In a previous article, I wrote about the complexities of finding relay teams at swim meets. I know, it shouldn’t be that hard because all you need are four men or four women, or a mixed team of two men and two women, and you have a relay team. At every meet except for Associations, we are all one OREG team of 500 swimmers, so if you don’t have enough swimmers on your team, you can always “borrow” someone from another team.
In reality, though, it’s harder than it seems to get four swimmers for a relay team. One person may be focused on setting individual swim records at that meet, and not on relays. Another one may have been training for a particular race, which is right after a relay event, so that’s not going to work. Still another may feel they aren’t swimming well that day and decide to skip the relay. Even if people have agreed to swim a relay, one person’s illness or injury right before a meet can scratch the entire relay team. So when a relay actually happens, I don’t call it good planning, I call it luck.
I know these situations well because for the last five years, I have been recruiting Oregon swimmers for relays at meets. Not just for random relays to fill the day, but for teams that can break Oregon, Northwest Zone, National and World (FINA) relay records.
This all started when I wrote a computer program called Record Break’r. It finds the best relay teams based on their USMS times and all the relay records. With this tool, I can download all the swimmers at a meet, get their times, generate all possible relays, and then compare them with FINA, USMS, Zone and Oregon records. When I first wrote this program, I was amazed to see all the possible relay records that could be set from all the swimmers there are on deck at a swim meet.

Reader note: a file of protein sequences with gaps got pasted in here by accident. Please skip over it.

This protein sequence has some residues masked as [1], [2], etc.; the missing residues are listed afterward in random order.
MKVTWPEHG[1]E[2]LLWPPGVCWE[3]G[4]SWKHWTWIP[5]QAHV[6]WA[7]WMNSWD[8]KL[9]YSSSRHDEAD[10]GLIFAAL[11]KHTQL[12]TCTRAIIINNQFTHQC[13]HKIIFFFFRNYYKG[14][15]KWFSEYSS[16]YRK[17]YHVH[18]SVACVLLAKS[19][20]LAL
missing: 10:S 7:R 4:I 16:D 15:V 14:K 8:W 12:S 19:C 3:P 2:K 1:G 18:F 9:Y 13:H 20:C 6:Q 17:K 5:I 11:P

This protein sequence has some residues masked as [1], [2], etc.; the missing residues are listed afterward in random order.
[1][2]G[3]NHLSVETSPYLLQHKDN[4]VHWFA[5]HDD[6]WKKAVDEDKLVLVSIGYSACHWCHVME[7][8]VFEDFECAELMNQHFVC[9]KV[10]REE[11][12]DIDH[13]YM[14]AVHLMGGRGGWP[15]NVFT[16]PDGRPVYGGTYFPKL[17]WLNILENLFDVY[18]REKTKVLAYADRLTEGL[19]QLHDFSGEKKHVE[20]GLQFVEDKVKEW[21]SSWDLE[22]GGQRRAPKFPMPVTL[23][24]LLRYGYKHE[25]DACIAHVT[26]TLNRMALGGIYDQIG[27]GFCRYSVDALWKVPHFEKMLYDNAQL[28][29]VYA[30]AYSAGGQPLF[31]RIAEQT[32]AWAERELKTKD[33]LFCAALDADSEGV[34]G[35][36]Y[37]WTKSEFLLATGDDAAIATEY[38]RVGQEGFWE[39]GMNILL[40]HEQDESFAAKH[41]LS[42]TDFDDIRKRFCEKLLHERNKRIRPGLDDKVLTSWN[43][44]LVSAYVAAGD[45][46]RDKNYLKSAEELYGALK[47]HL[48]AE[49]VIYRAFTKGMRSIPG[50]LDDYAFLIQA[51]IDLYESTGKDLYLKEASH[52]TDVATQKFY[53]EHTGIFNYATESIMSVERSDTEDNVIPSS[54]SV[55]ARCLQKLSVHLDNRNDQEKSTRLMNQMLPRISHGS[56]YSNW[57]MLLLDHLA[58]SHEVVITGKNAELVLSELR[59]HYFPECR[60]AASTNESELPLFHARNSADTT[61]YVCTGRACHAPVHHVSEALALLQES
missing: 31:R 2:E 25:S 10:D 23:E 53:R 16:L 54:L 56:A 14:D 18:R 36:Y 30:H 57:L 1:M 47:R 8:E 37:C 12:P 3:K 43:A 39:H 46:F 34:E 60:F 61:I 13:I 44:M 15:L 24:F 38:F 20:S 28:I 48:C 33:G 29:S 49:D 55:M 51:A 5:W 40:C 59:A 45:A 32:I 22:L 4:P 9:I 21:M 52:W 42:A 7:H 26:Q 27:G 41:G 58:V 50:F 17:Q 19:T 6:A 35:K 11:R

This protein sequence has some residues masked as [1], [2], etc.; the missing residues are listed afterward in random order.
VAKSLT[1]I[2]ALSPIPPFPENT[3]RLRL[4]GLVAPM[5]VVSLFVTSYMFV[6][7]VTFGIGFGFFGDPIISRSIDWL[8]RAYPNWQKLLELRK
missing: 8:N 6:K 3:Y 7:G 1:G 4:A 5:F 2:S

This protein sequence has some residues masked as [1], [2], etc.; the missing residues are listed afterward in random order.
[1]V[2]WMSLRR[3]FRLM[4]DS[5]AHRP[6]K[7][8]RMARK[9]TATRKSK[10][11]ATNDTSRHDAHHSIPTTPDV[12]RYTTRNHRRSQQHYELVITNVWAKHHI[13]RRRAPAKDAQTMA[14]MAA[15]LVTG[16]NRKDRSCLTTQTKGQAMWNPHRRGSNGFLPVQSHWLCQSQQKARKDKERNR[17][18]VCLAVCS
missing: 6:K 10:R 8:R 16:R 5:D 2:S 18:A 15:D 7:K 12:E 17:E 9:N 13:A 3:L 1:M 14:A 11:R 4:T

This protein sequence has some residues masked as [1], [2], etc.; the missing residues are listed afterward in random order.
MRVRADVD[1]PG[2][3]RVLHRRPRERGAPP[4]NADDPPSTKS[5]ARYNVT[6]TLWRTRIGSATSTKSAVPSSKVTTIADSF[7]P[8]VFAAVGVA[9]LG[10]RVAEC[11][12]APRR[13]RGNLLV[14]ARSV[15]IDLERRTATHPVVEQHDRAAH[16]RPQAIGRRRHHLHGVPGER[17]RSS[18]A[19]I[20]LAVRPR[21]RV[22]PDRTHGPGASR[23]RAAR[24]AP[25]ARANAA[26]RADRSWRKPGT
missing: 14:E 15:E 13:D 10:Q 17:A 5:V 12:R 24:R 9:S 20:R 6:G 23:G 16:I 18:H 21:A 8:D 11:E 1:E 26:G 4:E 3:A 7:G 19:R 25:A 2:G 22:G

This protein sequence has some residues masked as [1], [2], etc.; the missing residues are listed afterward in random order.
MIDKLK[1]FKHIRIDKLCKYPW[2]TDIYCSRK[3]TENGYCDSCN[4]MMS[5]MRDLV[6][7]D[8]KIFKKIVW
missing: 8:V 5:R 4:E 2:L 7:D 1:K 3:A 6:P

However, I didn’t know most of the people, so when I went to a meet with all of these awesome relay teams, I had to try to find them. I would walk around the deck asking people if they knew so-and-so. Because Oregon swimmers are a loosely-knit group of friends and know each other from meets, I would usually get an answer like “Doesn’t she swim for that team over there?” and I would go over to that team and find them.
At larger meets, I would sometimes resort to asking the announcer to call them by name to come over and meet me. I’m sure they were a little nervous to hear their names being called over the loudspeakers. Those swimmers would come over, looking like they were wondering if they had done something wrong, only to have me recruit them for a relay team. I think they were relieved and a little bit impressed that they were summoned.
What also surprised me was that most people were more than willing to be on a relay team, even with other people they had never met before. I think that says a lot about our Northwestern friendliness and desire to bond with other swimmers. When I introduced the team members together, they would learn about each other. By the time the relay was over, all four were new friends who shared a real experience together, and maybe a record, too.
Sometimes I was so busy introducing swimmers to each other and writing up relay cards that I would nearly miss my own events. Nowadays I have built up my email contacts list so that I can usually notify people a week before the meet and let them know about relay opportunities, and to see if they are interested. Then I can write up the relay cards before the meet and just hand them out.
Last fall, I couldn’t attend a meet but I checked the possible relay teams anyway. When I saw that four women could set a FINA record, I emailed them and they were ready to skip events just to focus on that relay. By the end of the meet, they had set a new world record in the 400 Medley relay and I wasn’t even there to celebrate it with them!
So I guess the moral of this story is that we have tons of talent within team OREG just waiting for someone to ask them to swim in a relay. The real reward for me has been in making so many new friends and introducing people at meets, and I think we are a stronger team OREG. Instead of seeing co-competitors as rivals, we become partners and together we achieve so much more.
Even if you aren’t going for a record, go ahead and form your own relay teams. The excitement and fun of racing as a group is, for me, way better than any individual swim. It’s easy to fill out the card and hand it in. If you need assistance, just ask me or one of the referees. Invite someone new to join you, they would probably love to be asked. With a little luck, you might make a great relay team! You will definitely make a friend and a shared memory.